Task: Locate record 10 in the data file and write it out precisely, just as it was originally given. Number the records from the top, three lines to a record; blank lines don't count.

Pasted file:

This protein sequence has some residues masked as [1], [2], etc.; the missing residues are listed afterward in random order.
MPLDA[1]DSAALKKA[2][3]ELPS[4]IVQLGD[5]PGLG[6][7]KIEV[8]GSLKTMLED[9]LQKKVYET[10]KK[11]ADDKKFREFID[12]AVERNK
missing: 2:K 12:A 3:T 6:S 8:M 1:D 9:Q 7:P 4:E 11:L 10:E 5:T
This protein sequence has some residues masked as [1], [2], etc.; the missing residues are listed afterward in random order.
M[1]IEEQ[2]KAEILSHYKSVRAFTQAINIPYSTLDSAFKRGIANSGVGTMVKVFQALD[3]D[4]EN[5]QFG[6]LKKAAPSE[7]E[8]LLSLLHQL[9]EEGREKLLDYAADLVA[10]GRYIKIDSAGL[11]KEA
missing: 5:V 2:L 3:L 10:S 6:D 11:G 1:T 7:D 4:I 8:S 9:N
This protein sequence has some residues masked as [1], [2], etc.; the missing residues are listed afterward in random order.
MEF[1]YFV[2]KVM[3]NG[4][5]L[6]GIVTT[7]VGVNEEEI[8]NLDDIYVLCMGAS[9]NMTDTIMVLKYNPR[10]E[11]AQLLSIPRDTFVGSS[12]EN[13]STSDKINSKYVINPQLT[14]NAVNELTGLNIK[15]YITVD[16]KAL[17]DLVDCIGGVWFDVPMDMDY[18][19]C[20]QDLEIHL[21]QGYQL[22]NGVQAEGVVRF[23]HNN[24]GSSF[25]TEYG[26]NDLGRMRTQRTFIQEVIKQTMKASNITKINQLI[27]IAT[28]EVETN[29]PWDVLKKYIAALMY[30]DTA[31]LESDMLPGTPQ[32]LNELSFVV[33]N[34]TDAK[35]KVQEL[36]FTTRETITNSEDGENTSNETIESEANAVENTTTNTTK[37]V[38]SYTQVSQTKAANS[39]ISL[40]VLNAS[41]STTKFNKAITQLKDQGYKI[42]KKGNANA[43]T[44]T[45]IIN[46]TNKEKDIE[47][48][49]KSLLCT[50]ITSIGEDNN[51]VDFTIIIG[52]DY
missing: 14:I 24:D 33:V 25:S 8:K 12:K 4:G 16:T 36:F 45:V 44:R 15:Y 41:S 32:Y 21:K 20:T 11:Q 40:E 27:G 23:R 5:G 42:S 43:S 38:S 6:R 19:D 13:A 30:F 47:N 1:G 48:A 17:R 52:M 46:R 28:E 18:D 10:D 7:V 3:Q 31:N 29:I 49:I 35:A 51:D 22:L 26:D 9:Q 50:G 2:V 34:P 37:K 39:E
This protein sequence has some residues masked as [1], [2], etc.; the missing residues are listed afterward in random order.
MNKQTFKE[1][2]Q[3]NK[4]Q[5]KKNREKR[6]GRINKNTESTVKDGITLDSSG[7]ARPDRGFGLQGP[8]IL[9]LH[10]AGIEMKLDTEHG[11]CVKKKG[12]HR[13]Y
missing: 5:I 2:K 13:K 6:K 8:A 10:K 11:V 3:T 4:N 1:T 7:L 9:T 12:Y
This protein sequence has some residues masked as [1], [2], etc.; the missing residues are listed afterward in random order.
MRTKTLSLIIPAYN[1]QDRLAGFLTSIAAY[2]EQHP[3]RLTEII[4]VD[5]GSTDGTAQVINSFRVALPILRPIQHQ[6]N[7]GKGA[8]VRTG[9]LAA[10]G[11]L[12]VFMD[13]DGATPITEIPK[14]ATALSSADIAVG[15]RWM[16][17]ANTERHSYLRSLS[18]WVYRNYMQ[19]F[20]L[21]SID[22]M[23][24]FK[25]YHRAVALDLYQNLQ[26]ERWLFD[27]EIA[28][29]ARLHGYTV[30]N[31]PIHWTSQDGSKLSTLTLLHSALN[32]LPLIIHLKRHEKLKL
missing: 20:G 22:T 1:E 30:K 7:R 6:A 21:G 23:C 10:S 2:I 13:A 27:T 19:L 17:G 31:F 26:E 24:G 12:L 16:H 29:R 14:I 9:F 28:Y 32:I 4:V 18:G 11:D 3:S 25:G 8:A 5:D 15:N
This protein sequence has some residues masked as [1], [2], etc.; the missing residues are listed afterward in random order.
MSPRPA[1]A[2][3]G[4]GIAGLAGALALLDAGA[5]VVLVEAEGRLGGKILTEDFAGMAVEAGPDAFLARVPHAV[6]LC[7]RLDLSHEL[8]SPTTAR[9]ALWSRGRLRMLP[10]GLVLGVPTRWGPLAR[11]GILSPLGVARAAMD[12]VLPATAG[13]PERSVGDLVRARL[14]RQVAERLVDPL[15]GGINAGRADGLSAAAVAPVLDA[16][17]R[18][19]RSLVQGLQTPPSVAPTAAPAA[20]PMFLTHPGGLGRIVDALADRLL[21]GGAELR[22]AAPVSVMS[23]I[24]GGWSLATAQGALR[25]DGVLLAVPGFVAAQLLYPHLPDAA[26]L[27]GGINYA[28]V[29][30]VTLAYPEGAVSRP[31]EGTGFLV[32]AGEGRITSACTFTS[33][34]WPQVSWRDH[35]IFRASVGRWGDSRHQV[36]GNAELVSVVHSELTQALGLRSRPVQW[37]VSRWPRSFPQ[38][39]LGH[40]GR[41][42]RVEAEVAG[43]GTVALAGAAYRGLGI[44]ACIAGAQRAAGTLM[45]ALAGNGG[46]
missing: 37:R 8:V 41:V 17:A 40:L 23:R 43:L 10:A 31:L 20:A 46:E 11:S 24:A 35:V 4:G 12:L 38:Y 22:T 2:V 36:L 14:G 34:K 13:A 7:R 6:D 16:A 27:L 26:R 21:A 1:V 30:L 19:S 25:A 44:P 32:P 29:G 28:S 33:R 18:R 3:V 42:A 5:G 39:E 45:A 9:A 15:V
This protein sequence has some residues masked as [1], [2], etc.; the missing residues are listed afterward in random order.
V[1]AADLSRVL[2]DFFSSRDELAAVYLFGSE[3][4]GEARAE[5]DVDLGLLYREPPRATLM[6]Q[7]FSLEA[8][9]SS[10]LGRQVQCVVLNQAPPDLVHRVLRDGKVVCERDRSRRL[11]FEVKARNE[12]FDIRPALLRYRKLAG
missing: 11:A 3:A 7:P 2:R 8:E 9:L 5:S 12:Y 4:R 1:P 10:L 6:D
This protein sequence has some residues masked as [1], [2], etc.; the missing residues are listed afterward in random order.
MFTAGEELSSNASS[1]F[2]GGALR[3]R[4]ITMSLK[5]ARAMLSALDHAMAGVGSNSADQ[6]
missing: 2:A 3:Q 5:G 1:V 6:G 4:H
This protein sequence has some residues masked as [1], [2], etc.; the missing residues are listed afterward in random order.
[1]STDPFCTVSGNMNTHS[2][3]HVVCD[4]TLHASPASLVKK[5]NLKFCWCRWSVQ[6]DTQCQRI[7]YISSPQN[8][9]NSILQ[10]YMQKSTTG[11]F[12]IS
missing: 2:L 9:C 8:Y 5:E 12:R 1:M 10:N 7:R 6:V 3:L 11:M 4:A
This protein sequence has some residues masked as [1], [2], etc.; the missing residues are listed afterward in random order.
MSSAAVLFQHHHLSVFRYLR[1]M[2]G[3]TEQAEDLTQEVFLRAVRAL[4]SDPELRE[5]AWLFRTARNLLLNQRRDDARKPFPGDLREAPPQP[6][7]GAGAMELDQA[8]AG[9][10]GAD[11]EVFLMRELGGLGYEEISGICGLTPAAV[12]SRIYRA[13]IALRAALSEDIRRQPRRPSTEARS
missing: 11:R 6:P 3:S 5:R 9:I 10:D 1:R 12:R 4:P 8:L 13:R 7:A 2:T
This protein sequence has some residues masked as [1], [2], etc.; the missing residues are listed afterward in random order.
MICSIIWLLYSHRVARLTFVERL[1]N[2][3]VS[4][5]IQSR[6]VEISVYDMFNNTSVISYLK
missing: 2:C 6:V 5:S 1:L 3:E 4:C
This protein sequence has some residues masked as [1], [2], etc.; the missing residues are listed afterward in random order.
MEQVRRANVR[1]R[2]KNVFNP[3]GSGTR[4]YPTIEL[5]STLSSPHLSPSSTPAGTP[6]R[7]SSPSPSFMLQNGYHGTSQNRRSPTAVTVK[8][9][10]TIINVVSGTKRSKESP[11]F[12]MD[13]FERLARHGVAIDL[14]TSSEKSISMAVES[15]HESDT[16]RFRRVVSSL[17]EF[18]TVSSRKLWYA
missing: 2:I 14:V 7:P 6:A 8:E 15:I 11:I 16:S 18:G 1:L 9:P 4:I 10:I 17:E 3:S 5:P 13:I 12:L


This protein sequence has some residues masked as [1], [2], etc.; the missing residues are listed afterward in random order.
MSSAAVLFQHHHLSVFRYLR[1]M[2]G[3]TEQAEDLTQEVFLRAVRAL[4]SDPELRE[5]AWLFRTARNLLLNQRRDDARKPFPGDLREAPPQP[6][7]GAGAMELDQA[8]AG[9][10]GAD[11]EVFLMRELGGLGYEEISGICGLTPAAV[12]SRIYRA[13]IALRAALSEDIRRQPRRPSTEARS
missing: 11:R 6:P 3:S 5:R 9:I 10:D 1:R 12:R 4:P 8:L 13:R 7:A 2:T